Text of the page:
MBA applicants understand that they need to highlight their strengths in their essays. It can be harder to know how to handle questions about failure – and there are lots of them out there this year.
Below, I offer 5 tips to help you respond to questions about failure, challenge, adversity and setbacks.
1. Be honest with yourself.
High achieving MBA candidates often have a tremendously hard time with this essay. Some people just do not feel like they have made any mistakes, and some have been so incredibly successful that they have not experienced any real adversity. If this sounds like you, please try to think about the prompt in a variety of ways. What is the harshest feedback that you have ever received? If you could go back in time and change a decision that you regret, what would it be and why?
2. Be genuine.
Pick something that really matters to you. This is good advice for all of your MBA essays, and it is especially important to be authentic in response to this question. This is not the place to come up with a fake challenge, or a success disguised as a failure. Essays about getting an A- are not compelling.
3. Take responsibility.
Along the same lines, it is necessary to truly own your role in the situation you are describing, and not to be defensive. Some of the most disappointing essays describe a team failure, or a situation where you really had no control so it wasn’t your mistake, or place all the blame on a bad boss or an underperforming colleague. These essays reflect badly on the narrator, and will raise alarms for the committee. They want people who can own their mistakes and learn from them. And it’s always a good idea to bring the story full circle and explain why an MBA will help you avoid these mistakes in the future
4. Invest time choosing the right topic.
Perhaps the biggest challenge is choosing what to write about. Part of what schools are testing is your judgment and your ability to pick strong material that will reveal vulnerability and depth but not reflect so horribly on you that the committee recoils. As with your entire application, it is crucial to sell yourself in the right way, so that they see you as a positive fit with the community. In order to identify the right topic, try to think about your candidacy from a holistic standpoint. Are there compelling and relevant parts of your personal history or your values that you have not yet had the chance to share? Do you come across on paper the way you want to, or might the committee need to hear more about certain aspects of your personality?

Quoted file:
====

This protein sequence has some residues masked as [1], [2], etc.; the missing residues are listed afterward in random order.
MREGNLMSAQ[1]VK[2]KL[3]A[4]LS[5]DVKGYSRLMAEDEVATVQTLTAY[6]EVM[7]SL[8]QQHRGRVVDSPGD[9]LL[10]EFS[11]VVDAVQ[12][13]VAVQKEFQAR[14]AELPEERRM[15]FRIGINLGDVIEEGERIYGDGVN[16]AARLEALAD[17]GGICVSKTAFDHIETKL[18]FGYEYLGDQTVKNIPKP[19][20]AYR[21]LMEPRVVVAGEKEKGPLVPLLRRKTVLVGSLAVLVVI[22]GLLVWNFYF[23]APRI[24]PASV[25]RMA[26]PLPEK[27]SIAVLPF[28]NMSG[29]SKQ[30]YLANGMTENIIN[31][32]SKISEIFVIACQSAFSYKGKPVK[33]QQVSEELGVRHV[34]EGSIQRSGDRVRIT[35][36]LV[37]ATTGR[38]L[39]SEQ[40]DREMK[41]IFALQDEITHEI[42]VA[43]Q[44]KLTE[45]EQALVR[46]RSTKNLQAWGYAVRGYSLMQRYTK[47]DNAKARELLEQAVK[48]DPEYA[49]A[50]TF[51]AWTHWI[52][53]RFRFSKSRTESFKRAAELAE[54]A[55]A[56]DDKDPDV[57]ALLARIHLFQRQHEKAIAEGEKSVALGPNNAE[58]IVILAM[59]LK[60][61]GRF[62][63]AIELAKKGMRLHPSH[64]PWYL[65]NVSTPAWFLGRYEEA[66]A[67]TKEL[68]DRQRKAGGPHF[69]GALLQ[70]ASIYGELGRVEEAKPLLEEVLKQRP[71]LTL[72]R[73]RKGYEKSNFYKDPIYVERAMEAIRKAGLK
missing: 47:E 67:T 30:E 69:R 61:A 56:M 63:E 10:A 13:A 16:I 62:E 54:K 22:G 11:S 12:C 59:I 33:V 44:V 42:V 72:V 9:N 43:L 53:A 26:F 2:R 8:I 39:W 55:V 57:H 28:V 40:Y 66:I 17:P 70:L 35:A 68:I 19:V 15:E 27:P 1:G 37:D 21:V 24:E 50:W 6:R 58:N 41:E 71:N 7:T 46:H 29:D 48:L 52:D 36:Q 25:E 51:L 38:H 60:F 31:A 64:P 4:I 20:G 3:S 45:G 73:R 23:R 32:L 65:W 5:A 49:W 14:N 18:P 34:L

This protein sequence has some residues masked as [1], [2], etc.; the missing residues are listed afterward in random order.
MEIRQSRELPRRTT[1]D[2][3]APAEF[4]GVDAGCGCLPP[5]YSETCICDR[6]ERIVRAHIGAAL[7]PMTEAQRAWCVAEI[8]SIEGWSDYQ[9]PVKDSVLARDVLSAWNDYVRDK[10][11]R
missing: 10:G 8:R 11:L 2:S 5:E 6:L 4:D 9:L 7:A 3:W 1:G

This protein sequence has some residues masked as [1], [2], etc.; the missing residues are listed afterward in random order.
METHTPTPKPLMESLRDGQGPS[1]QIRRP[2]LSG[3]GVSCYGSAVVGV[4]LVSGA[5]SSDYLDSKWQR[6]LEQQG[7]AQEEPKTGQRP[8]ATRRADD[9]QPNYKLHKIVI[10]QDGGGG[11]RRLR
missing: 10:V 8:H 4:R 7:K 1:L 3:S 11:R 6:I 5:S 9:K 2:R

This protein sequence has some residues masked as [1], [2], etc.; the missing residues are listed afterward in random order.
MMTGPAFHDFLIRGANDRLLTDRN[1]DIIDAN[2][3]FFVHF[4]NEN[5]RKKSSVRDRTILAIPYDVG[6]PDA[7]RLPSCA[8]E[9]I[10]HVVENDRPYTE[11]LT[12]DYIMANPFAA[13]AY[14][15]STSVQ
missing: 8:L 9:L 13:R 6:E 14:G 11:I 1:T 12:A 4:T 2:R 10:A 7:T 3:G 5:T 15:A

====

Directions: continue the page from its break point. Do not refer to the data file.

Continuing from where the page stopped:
5. Embrace the opportunity to stand out.
Although this essay can seem daunting, it is often your best opportunity to portray yourself as a memorable individual. By choosing a story that describes a pivotal moment in your life and is truly demonstrative of your character, honesty and resilience you can leverage this prompt to shine within the pool.
Karen has more than 12 years of experience evaluating candidates for admission to Dartmouth College and to the Tuck School of Business at Dartmouth. Since founding North Star Admissions Consulting in 2012, she has helped applicants gain admission to the nation’s top schools, including Stanford, Harvard, Yale, Wharton, MIT, Tuck, Columbia, Kellogg, Booth, Haas, Duke, Johnson, Ross, NYU, UNC, UCLA, Georgetown and more. Over the last three years, clients have been awarded more than 10.3 million dollars in scholarships, and more than 95% have gotten into one of their top choice schools.
Nupur Gupta (Wharton MBA and Founder of Crack The MBA) continues her guest series for MBA Crystal Ball. This time she explains how to write an MBA essay where you need to talk about a failure.
MBA Essay Topic: How to write the Failure Essay
by Nupur Gupta
How different schools ask the same question?
Wharton: Discuss a time when you faced a challenging interpersonal experience. How did you navigate the situation and what did you learn from it? (600 words)
HBS: Tell us three setbacks you have faced. (600 words)
INSEAD: Describe a situation taken from your personal or professional life where you failed. Discuss what you learned. (400 words maximum)
What is the AdCom trying to understand by asking this question?
Looking at the above three examples, we see that INSEAD is the only school to use the word ‘failure’ in the essay question. Wharton talks about a challenging interpersonal experience whereas HBS talks about 3 setbacks. One might argue that these are different questions. It’s true, they are.
However, they have a common-binding thread which makes them similar. All three questions demonstrate the intent of Admissions Committee members which is to understand how you react in the face of adversity. Most of us have gone through difficult situations – personal as well as professional.
AdCom members want to understand how you faced these challenging situations and whether you let yourself be disadvantaged by the challenge or you were able to turn the tide in your favor. Given that in life, one will most certainly face difficult situations, the AdCom wants to see the fighter in you fighting the odds and emerging a victor! :-)
CTM Special Tip: An extremely important and overlooked point here is that whether or not the question explicitly asks for what you learnt from such a situation, you absolutely MUST talk about your learnings from the experience. This is perhaps the single most important thing as part of answering such a question.